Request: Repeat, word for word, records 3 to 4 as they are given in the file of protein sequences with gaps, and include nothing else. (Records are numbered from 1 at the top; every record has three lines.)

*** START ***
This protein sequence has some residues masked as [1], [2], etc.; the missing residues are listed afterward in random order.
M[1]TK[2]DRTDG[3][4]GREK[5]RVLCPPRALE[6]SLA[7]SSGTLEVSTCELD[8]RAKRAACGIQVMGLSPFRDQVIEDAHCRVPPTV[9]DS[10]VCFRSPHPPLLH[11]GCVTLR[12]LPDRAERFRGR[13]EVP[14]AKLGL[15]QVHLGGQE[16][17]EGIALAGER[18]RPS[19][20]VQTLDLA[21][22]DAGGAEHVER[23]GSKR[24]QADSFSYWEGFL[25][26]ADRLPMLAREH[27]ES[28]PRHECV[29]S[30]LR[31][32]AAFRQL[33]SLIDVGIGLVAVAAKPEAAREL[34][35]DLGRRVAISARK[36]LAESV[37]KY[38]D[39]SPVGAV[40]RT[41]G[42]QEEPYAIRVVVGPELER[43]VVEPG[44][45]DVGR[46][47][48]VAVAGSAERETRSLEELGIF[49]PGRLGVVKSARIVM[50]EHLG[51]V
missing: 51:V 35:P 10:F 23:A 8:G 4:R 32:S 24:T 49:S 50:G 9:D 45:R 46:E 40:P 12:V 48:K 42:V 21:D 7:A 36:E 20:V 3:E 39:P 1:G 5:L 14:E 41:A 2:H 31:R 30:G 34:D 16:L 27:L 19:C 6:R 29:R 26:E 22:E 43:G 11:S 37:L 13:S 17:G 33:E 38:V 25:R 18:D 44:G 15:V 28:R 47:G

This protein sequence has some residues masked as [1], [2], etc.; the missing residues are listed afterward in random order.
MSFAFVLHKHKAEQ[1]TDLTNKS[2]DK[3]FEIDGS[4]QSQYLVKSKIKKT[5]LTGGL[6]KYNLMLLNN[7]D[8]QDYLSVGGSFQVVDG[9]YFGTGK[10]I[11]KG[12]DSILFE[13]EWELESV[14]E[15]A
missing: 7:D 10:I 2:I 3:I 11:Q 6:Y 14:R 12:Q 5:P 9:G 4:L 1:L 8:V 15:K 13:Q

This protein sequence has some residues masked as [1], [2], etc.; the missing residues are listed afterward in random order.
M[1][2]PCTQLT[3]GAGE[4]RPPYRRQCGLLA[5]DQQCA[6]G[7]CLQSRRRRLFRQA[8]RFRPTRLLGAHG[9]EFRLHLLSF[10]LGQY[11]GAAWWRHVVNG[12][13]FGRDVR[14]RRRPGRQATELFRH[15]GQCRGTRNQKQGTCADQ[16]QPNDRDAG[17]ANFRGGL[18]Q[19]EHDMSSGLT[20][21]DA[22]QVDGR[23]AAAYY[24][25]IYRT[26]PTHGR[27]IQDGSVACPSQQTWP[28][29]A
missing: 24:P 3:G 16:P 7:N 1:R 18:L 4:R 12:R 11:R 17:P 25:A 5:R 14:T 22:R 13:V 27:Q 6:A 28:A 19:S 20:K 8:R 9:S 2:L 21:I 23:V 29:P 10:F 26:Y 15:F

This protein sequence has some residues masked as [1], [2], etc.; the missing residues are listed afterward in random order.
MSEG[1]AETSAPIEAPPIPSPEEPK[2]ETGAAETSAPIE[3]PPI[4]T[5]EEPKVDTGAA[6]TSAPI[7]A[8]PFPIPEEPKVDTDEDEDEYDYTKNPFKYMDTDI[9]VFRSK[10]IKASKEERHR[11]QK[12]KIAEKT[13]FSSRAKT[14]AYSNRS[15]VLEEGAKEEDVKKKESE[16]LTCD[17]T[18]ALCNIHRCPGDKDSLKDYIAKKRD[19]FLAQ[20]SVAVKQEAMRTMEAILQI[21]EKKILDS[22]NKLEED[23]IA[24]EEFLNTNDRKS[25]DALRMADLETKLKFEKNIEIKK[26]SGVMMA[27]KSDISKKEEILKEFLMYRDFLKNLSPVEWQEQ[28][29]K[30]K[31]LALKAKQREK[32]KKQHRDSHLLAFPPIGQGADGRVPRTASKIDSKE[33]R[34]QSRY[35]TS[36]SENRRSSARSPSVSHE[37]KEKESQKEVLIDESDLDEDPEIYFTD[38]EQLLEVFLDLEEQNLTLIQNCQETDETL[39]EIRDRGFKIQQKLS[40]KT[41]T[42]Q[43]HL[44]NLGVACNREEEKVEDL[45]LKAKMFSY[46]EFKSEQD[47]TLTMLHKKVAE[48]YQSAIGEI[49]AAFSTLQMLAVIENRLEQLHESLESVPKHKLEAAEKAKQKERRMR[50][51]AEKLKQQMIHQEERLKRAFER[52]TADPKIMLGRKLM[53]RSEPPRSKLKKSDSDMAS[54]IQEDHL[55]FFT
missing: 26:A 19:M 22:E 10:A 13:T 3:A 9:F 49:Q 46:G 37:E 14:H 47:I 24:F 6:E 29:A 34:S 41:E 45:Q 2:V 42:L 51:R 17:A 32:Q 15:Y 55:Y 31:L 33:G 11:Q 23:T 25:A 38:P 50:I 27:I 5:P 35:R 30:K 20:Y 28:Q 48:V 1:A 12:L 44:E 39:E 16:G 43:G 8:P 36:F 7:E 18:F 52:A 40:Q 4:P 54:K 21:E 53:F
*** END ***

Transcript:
This protein sequence has some residues masked as [1], [2], etc.; the missing residues are listed afterward in random order.
M[1][2]PCTQLT[3]GAGE[4]RPPYRRQCGLLA[5]DQQCA[6]G[7]CLQSRRRRLFRQA[8]RFRPTRLLGAHG[9]EFRLHLLSF[10]LGQY[11]GAAWWRHVVNG[12][13]FGRDVR[14]RRRPGRQATELFRH[15]GQCRGTRNQKQGTCADQ[16]QPNDRDAG[17]ANFRGGL[18]Q[19]EHDMSSGLT[20][21]DA[22]QVDGR[23]AAAYY[24][25]IYRT[26]PTHGR[27]IQDGSVACPSQQTWP[28][29]A
missing: 24:P 3:G 16:P 7:N 1:R 18:L 4:R 12:R 11:R 17:P 25:A 5:R 14:T 22:R 13:V 27:Q 6:A 28:A 19:S 20:K 8:R 9:S 2:L 21:I 23:V 29:P 10:F 26:Y 15:F

This protein sequence has some residues masked as [1], [2], etc.; the missing residues are listed afterward in random order.
MSEG[1]AETSAPIEAPPIPSPEEPK[2]ETGAAETSAPIE[3]PPI[4]T[5]EEPKVDTGAA[6]TSAPI[7]A[8]PFPIPEEPKVDTDEDEDEYDYTKNPFKYMDTDI[9]VFRSK[10]IKASKEERHR[11]QK[12]KIAEKT[13]FSSRAKT[14]AYSNRS[15]VLEEGAKEEDVKKKESE[16]LTCD[17]T[18]ALCNIHRCPGDKDSLKDYIAKKRD[19]FLAQ[20]SVAVKQEAMRTMEAILQI[21]EKKILDS[22]NKLEED[23]IA[24]EEFLNTNDRKS[25]DALRMADLETKLKFEKNIEIKK[26]SGVMMA[27]KSDISKKEEILKEFLMYRDFLKNLSPVEWQEQ[28][29]K[30]K[31]LALKAKQREK[32]KKQHRDSHLLAFPPIGQGADGRVPRTASKIDSKE[33]R[34]QSRY[35]TS[36]SENRRSSARSPSVSHE[37]KEKESQKEVLIDESDLDEDPEIYFTD[38]EQLLEVFLDLEEQNLTLIQNCQETDETL[39]EIRDRGFKIQQKLS[40]KT[41]T[42]Q[43]HL[44]NLGVACNREEEKVEDL[45]LKAKMFSY[46]EFKSEQD[47]TLTMLHKKVAE[48]YQSAIGEI[49]AAFSTLQMLAVIENRLEQLHESLESVPKHKLEAAEKAKQKERRMR[50][51]AEKLKQQMIHQEERLKRAFER[52]TADPKIMLGRKLM[53]RSEPPRSKLKKSDSDMAS[54]IQEDHL[55]FFT
missing: 26:A 19:M 22:E 10:A 13:T 3:A 9:F 49:Q 46:G 37:E 14:H 47:I 24:F 6:E 29:A 34:S 41:E 45:Q 2:V 42:L 51:R 17:A 32:Q 15:Y 55:Y 31:L 33:G 11:Q 23:T 25:A 38:P 50:I 27:I 5:P 35:R 30:K 20:Y 28:Q 48:V 1:A 12:L 44:E 39:E 16:G 43:G 8:P 36:F 7:E 18:F 52:A 40:Q 4:P 54:K 21:E 53:F